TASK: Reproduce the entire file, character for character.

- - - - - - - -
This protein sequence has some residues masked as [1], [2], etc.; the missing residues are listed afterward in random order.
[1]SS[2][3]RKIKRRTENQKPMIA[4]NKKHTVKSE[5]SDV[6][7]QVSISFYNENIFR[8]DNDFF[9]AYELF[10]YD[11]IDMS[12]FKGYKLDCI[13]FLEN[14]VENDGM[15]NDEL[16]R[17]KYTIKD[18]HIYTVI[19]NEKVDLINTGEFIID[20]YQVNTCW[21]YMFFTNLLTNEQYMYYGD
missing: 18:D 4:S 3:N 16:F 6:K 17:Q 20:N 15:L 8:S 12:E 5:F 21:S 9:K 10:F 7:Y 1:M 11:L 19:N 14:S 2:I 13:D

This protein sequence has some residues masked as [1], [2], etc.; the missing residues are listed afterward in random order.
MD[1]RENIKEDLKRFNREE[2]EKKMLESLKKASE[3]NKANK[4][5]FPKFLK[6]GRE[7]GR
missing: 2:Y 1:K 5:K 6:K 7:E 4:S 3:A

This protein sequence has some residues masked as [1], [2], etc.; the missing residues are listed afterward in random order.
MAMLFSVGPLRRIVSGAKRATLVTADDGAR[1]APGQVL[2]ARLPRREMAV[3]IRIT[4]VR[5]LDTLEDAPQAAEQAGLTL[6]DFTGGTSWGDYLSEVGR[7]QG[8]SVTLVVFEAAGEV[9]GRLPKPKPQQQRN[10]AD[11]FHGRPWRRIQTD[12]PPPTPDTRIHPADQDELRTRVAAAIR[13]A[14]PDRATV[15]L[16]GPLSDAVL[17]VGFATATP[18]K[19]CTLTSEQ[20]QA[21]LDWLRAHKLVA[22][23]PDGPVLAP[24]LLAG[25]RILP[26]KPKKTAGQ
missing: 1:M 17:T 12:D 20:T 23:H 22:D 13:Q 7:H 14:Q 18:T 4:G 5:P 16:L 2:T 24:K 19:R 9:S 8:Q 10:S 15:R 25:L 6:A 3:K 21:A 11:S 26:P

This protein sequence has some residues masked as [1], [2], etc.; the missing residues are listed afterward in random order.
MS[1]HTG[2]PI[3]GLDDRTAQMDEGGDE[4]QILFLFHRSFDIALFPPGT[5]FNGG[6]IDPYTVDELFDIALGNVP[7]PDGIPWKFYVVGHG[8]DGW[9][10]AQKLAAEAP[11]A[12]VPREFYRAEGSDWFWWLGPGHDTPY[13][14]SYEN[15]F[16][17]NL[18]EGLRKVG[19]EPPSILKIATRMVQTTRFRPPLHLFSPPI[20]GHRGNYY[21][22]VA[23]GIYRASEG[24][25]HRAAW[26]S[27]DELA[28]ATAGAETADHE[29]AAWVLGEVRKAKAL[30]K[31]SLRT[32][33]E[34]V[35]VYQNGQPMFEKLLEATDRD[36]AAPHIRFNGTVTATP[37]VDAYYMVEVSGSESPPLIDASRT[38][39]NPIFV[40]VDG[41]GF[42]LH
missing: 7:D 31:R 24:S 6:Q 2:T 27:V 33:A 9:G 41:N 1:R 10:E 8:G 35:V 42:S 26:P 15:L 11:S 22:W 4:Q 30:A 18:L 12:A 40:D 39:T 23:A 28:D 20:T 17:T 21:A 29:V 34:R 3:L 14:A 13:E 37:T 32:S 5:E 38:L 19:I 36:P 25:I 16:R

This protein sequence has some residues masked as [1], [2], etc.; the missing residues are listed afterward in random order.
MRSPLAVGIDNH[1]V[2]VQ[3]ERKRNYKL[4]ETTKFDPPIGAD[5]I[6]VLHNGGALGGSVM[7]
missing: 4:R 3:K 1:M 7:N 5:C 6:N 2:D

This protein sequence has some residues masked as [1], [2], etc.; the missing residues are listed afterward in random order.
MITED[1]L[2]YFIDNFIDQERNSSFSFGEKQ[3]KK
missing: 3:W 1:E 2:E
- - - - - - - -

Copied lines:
This protein sequence has some residues masked as [1], [2], etc.; the missing residues are listed afterward in random order.
[1]SS[2][3]RKIKRRTENQKPMIA[4]NKKHTVKSE[5]SDV[6][7]QVSISFYNENIFR[8]DNDFF[9]AYELF[10]YD[11]IDMS[12]FKGYKLDCI[13]FLEN[14]VENDGM[15]NDEL[16]R[17]KYTIKD[18]HIYTVI[19]NEKVDLINTGEFIID[20]YQVNTCW[21]YMFFTNLLTNEQYMYYGD
missing: 18:D 4:S 3:N 16:F 6:K 17:Q 20:N 15:L 8:S 12:E 5:F 21:S 9:K 10:F 7:Y 1:M 11:L 19:N 14:S 2:I 13:D

This protein sequence has some residues masked as [1], [2], etc.; the missing residues are listed afterward in random order.
MD[1]RENIKEDLKRFNREE[2]EKKMLESLKKASE[3]NKANK[4][5]FPKFLK[6]GRE[7]GR
missing: 2:Y 1:K 5:K 6:K 7:E 4:S 3:A

This protein sequence has some residues masked as [1], [2], etc.; the missing residues are listed afterward in random order.
MAMLFSVGPLRRIVSGAKRATLVTADDGAR[1]APGQVL[2]ARLPRREMAV[3]IRIT[4]VR[5]LDTLEDAPQAAEQAGLTL[6]DFTGGTSWGDYLSEVGR[7]QG[8]SVTLVVFEAAGEV[9]GRLPKPKPQQQRN[10]AD[11]FHGRPWRRIQTD[12]PPPTPDTRIHPADQDELRTRVAAAIR[13]A[14]PDRATV[15]L[16]GPLSDAVL[17]VGFATATP[18]K[19]CTLTSEQ[20]QA[21]LDWLRAHKLVA[22][23]PDGPVLAP[24]LLAG[25]RILP[26]KPKKTAGQ
missing: 1:M 17:T 12:D 20:T 23:H 22:D 13:Q 7:H 14:Q 18:T 4:G 5:P 16:L 2:T 24:K 19:R 9:S 8:Q 10:S 15:R 25:L 6:A 3:K 21:A 11:S 26:P

This protein sequence has some residues masked as [1], [2], etc.; the missing residues are listed afterward in random order.
MS[1]HTG[2]PI[3]GLDDRTAQMDEGGDE[4]QILFLFHRSFDIALFPPGT[5]FNGG[6]IDPYTVDELFDIALGNVP[7]PDGIPWKFYVVGHG[8]DGW[9][10]AQKLAAEAP[11]A[12]VPREFYRAEGSDWFWWLGPGHDTPY[13][14]SYEN[15]F[16][17]NL[18]EGLRKVG[19]EPPSILKIATRMVQTTRFRPPLHLFSPPI[20]GHRGNYY[21][22]VA[23]GIYRASEG[24][25]HRAAW[26]S[27]DELA[28]ATAGAETADHE[29]AAWVLGEVRKAKAL[30]K[31]SLRT[32][33]E[34]V[35]VYQNGQPMFEKLLEATDRD[36]AAPHIRFNGTVTATP[37]VDAYYMVEVSGSESPPLIDASRT[38][39]NPIFV[40]VDG[41]GF[42]LH
missing: 7:D 31:R 24:S 6:Q 2:T 27:V 33:A 9:G 41:N 1:R 10:E 8:G 35:V 42:S 26:P 15:L 11:S 22:W 4:Q 30:A 18:L 12:A 40:D 39:T 23:A 28:D 20:T 17:T 21:A 29:V 34:R 3:L 14:A 13:E 37:T 32:S 5:E 38:L 19:I 36:P 25:I 16:R

This protein sequence has some residues masked as [1], [2], etc.; the missing residues are listed afterward in random order.
MRSPLAVGIDNH[1]V[2]VQ[3]ERKRNYKL[4]ETTKFDPPIGAD[5]I[6]VLHNGGALGGSVM[7]
missing: 4:R 3:K 1:M 7:N 5:C 6:N 2:D

This protein sequence has some residues masked as [1], [2], etc.; the missing residues are listed afterward in random order.
MITED[1]L[2]YFIDNFIDQERNSSFSFGEKQ[3]KK
missing: 3:W 1:E 2:E